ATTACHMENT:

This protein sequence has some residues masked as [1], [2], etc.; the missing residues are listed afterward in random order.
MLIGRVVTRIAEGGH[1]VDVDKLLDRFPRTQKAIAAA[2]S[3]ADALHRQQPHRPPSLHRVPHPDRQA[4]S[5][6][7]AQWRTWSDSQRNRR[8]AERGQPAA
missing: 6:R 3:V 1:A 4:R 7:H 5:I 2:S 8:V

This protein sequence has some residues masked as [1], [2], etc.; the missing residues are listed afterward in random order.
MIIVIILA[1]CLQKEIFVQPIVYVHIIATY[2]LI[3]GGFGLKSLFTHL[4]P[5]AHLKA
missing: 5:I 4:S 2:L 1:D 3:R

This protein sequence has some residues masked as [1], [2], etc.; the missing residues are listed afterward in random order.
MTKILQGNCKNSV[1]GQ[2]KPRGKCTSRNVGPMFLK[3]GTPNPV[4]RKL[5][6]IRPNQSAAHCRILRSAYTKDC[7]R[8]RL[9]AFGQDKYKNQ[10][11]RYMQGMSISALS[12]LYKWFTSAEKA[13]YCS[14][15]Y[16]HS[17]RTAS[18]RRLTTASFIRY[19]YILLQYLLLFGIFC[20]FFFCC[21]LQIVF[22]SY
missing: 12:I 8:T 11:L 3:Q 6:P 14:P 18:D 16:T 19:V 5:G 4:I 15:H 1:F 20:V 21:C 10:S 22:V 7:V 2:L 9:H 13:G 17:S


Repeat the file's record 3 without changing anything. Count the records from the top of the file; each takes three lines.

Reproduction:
This protein sequence has some residues masked as [1], [2], etc.; the missing residues are listed afterward in random order.
MTKILQGNCKNSV[1]GQ[2]KPRGKCTSRNVGPMFLK[3]GTPNPV[4]RKL[5][6]IRPNQSAAHCRILRSAYTKDC[7]R[8]RL[9]AFGQDKYKNQ[10][11]RYMQGMSISALS[12]LYKWFTSAEKA[13]YCS[14][15]Y[16]HS[17]RTAS[18]RRLTTASFIRY[19]YILLQYLLLFGIFC[20]FFFCC[21]LQIVF[22]SY
missing: 12:I 8:T 11:L 3:Q 6:P 14:P 18:D 16:T 19:V 5:G 4:I 15:H 1:F 20:V 21:C 10:S 22:V 7:V 2:L 9:H 13:G 17:S